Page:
Research reveals how ski tourism operators can protect profits despite climate change

February 17, 2020

Research by Cass Business School academics has presented a methodology for identifying how winter tourism operators can protect themselves against the risk of decreasing visitor numbers to ski destinations and lost revenues.

Due to the effects of climate change, ski tourism in the Alps is becoming endangered by decreasing levels of snow caused by rising winter temperatures.

Focusing on the use of weather derivatives as a means of revenue protection, the study uses a series of models to design useful weather derivatives payoff - where operators 'sell' risk to financial markets for a premium - by predicting visitor numbers and revenues in a given month. The methodology is based on more than 50 years' worth of snowfall and temperature data recorded at a resort in Austria.

Highlight findings from the report include:Figures from the study included 20,774 historic daily weather observations of Sonnblick, Austria, from the European Climate Assessment (ECA), with the assumption that a ski season runs annually from 1st December through to 15th April.

A '100-day' rule is used as a critical threshold for visitor numbers, with the study considering 30cm of snow for at least 100 days during the winter season as a minimum requirement for testing reliability of ski operations.

Co-author Dr Laura Ballotta, Reader in Financial Mathematics at Cass Business School, said the report's findings should encourage ski tourism companies to purchase weather derivatives and think more strategically about the risk involved:

"Treatment of premises through artificial 'snowmaking' and landscaping is costly and could release potentially harmful additives into the environment. Diversifying activities beyond traditional ski and snow sports activities can also have expensive investment costs, so we believe that accessing financial markets for weather derivatives and sharing risk is the most viable option.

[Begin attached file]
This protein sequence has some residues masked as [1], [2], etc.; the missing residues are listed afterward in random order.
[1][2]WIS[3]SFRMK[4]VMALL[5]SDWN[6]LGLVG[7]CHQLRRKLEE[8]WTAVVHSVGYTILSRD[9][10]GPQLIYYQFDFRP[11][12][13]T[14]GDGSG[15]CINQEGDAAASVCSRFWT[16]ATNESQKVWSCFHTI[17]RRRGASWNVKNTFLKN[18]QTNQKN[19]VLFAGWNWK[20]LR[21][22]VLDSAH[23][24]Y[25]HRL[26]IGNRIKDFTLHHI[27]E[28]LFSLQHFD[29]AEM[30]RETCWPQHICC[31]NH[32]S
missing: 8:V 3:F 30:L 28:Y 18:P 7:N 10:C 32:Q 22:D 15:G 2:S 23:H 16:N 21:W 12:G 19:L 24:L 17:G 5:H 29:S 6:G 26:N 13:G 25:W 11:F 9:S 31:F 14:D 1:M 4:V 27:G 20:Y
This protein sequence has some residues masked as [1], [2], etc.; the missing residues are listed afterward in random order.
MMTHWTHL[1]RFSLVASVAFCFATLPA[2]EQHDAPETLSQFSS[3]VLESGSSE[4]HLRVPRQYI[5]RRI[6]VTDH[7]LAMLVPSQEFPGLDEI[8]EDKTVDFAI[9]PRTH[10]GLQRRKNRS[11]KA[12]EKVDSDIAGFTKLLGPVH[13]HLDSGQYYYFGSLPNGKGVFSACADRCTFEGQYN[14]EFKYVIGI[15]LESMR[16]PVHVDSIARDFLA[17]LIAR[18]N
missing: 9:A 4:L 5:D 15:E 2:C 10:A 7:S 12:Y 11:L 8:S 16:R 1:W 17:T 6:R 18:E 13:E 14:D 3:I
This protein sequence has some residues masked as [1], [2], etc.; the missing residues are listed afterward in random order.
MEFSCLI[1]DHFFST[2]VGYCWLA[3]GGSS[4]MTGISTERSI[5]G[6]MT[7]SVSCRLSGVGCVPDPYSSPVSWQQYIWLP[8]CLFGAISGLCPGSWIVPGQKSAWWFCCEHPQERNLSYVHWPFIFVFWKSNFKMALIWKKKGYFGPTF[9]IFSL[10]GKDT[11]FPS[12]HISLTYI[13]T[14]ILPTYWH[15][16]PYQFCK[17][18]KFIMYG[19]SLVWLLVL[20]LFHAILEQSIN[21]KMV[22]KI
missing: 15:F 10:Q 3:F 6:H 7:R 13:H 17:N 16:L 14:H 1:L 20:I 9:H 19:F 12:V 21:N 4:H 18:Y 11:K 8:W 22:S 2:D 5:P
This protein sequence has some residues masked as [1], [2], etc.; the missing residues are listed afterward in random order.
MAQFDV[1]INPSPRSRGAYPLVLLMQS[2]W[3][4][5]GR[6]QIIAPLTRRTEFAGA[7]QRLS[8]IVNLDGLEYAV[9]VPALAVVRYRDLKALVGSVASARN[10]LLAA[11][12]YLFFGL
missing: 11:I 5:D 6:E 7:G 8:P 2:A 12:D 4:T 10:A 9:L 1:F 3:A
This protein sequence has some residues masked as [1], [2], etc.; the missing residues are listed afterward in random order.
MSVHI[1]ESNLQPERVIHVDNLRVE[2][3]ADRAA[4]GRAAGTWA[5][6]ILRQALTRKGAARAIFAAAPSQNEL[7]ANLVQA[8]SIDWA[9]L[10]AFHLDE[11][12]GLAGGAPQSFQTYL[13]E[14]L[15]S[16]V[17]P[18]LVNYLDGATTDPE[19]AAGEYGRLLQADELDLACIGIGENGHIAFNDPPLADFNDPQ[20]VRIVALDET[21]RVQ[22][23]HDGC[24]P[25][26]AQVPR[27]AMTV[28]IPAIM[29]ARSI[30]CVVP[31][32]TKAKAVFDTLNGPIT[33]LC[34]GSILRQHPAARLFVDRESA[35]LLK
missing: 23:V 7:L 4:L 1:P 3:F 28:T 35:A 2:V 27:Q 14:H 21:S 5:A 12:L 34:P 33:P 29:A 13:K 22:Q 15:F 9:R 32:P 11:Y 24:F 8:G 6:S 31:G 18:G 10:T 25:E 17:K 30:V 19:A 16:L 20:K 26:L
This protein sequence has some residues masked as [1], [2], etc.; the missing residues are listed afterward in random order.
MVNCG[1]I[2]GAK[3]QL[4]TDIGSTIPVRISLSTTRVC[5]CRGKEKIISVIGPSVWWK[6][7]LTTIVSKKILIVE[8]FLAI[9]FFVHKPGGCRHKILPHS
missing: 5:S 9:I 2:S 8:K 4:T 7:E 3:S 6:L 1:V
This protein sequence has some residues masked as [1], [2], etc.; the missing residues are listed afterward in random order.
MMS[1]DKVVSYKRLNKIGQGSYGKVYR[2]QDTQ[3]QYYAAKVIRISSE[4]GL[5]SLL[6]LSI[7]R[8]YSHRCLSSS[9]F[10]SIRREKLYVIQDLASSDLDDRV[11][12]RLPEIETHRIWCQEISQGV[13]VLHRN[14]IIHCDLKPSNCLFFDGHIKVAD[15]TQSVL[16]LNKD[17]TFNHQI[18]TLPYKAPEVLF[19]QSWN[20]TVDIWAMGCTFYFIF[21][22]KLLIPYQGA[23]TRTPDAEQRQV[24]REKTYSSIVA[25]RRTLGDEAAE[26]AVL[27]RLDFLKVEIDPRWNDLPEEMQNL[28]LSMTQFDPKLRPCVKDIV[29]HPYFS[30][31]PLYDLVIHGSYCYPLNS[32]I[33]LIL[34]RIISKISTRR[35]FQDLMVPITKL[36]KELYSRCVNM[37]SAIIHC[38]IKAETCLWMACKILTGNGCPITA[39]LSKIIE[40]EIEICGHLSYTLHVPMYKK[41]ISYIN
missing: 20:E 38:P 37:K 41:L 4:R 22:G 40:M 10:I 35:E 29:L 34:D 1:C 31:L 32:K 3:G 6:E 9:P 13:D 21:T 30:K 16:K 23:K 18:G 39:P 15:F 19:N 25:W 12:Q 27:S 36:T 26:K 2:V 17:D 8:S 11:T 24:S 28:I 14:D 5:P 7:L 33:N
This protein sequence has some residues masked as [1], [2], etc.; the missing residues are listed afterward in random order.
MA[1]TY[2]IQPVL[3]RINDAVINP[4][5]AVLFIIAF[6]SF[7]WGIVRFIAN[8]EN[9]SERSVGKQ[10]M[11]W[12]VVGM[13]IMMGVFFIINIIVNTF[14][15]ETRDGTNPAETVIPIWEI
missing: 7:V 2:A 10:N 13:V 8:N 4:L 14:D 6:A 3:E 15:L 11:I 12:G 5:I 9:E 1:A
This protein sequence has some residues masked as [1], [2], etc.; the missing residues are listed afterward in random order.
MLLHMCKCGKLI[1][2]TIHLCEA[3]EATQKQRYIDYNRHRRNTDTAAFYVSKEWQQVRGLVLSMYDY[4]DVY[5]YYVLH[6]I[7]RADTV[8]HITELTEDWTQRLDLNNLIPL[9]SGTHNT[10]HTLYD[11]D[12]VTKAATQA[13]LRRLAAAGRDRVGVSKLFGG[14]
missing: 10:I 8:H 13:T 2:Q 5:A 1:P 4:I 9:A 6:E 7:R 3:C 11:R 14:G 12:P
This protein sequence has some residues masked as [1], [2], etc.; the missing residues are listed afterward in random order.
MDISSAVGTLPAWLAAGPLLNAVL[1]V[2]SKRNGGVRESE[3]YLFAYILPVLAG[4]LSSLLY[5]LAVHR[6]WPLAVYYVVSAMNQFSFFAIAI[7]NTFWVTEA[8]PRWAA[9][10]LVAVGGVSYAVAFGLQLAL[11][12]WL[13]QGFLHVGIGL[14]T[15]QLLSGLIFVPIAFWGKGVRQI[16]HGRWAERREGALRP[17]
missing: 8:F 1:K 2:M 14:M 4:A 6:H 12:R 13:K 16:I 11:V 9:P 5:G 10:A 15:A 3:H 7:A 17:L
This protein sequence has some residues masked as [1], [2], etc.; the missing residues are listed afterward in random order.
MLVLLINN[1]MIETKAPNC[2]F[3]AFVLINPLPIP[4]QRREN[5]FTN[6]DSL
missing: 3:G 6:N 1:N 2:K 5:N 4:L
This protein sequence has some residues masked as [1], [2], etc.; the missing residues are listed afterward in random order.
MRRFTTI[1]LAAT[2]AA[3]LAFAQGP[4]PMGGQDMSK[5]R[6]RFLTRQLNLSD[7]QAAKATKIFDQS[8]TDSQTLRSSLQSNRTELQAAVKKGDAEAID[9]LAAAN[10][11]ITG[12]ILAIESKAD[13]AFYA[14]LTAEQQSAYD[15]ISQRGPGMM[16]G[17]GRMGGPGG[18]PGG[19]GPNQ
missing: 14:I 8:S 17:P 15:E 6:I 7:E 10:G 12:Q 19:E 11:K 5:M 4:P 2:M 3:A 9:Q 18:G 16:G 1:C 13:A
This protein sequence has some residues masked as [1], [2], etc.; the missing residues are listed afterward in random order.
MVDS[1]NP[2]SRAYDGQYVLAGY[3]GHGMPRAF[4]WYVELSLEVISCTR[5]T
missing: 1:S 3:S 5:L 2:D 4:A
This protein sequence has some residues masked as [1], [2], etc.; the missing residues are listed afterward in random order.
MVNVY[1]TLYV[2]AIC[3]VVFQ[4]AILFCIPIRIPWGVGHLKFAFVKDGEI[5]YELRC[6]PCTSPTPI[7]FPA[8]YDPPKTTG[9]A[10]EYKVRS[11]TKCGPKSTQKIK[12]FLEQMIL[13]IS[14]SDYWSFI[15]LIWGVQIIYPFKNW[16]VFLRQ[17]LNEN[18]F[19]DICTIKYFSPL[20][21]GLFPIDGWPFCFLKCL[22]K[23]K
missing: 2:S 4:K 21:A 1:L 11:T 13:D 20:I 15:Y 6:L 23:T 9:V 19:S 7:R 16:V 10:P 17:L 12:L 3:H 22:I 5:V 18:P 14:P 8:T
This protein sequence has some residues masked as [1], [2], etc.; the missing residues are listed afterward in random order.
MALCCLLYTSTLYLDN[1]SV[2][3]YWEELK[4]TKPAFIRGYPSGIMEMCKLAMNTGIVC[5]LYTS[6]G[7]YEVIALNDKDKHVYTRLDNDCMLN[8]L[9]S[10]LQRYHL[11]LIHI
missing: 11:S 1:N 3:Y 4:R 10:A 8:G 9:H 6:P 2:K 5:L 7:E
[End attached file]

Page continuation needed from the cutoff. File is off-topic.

"Winter tourism is vital to Alpine regions, not just in terms of snow sport facilities but also accommodation, catering, entertainment and retail opportunities that come with it. Higher temperatures are reducing snow levels each year, which could have major ramifications on tourism to an area that depends so heavily on the revenues it generates.

"By using our methodology based on more than 50 years' worth of snowfall and temperature data, companies can optimise weather derivative contracts to protect themselves from financial ruin if snow levels are insufficient."
-end-
'Risk Management of climate impact for tourism operators: An empirical analysis on ski resorts' by Laura Ballotta, Gianluca Fusai, Ioannis Kyriakou, Nikos C. Papapostolou and Panos K. Pouliasis is published in Tourism Management.

Read the full paper here.

City University London

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